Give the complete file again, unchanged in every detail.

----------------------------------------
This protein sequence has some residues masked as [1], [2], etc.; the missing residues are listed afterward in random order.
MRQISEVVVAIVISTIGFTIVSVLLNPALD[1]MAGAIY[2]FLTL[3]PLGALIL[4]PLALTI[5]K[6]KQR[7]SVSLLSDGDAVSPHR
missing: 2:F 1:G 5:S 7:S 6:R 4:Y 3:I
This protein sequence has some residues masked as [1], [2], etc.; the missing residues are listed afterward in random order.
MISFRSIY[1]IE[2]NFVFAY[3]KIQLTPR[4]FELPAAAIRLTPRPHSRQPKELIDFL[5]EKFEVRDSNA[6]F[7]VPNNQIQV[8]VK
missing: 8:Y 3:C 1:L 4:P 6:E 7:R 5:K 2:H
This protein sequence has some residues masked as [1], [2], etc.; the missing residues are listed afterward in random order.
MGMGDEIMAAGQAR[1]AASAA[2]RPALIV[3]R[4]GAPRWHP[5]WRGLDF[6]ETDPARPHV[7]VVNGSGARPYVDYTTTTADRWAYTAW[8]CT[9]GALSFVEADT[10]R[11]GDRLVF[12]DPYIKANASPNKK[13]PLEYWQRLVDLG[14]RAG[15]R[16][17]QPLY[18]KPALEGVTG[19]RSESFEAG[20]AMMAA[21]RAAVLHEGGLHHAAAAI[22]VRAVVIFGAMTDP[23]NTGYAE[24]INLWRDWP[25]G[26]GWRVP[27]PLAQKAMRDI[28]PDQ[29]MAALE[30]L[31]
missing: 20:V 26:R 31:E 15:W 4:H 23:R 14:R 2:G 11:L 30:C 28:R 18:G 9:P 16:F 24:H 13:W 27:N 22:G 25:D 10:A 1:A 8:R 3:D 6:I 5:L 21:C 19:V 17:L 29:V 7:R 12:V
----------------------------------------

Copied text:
This protein sequence has some residues masked as [1], [2], etc.; the missing residues are listed afterward in random order.
MRQISEVVVAIVISTIGFTIVSVLLNPALD[1]MAGAIY[2]FLTL[3]PLGALIL[4]PLALTI[5]K[6]KQR[7]SVSLLSDGDAVSPHR
missing: 2:F 1:G 5:S 7:S 6:R 4:Y 3:I
This protein sequence has some residues masked as [1], [2], etc.; the missing residues are listed afterward in random order.
MISFRSIY[1]IE[2]NFVFAY[3]KIQLTPR[4]FELPAAAIRLTPRPHSRQPKELIDFL[5]EKFEVRDSNA[6]F[7]VPNNQIQV[8]VK
missing: 8:Y 3:C 1:L 4:P 6:E 7:R 5:K 2:H
This protein sequence has some residues masked as [1], [2], etc.; the missing residues are listed afterward in random order.
MGMGDEIMAAGQAR[1]AASAA[2]RPALIV[3]R[4]GAPRWHP[5]WRGLDF[6]ETDPARPHV[7]VVNGSGARPYVDYTTTTADRWAYTAW[8]CT[9]GALSFVEADT[10]R[11]GDRLVF[12]DPYIKANASPNKK[13]PLEYWQRLVDLG[14]RAG[15]R[16][17]QPLY[18]KPALEGVTG[19]RSESFEAG[20]AMMAA[21]RAAVLHEGGLHHAAAAI[22]VRAVVIFGAMTDP[23]NTGYAE[24]INLWRDWP[25]G[26]GWRVP[27]PLAQKAMRDI[28]PDQ[29]MAALE[30]L[31]
missing: 20:V 26:R 31:E 15:W 4:H 23:R 14:R 2:G 11:L 30:C 28:R 18:G 9:P 16:F 24:H 13:W 27:N 22:G 25:D 10:A 1:A 8:R 3:D 6:I 5:L 21:C 19:V 17:L 29:V 7:R 12:V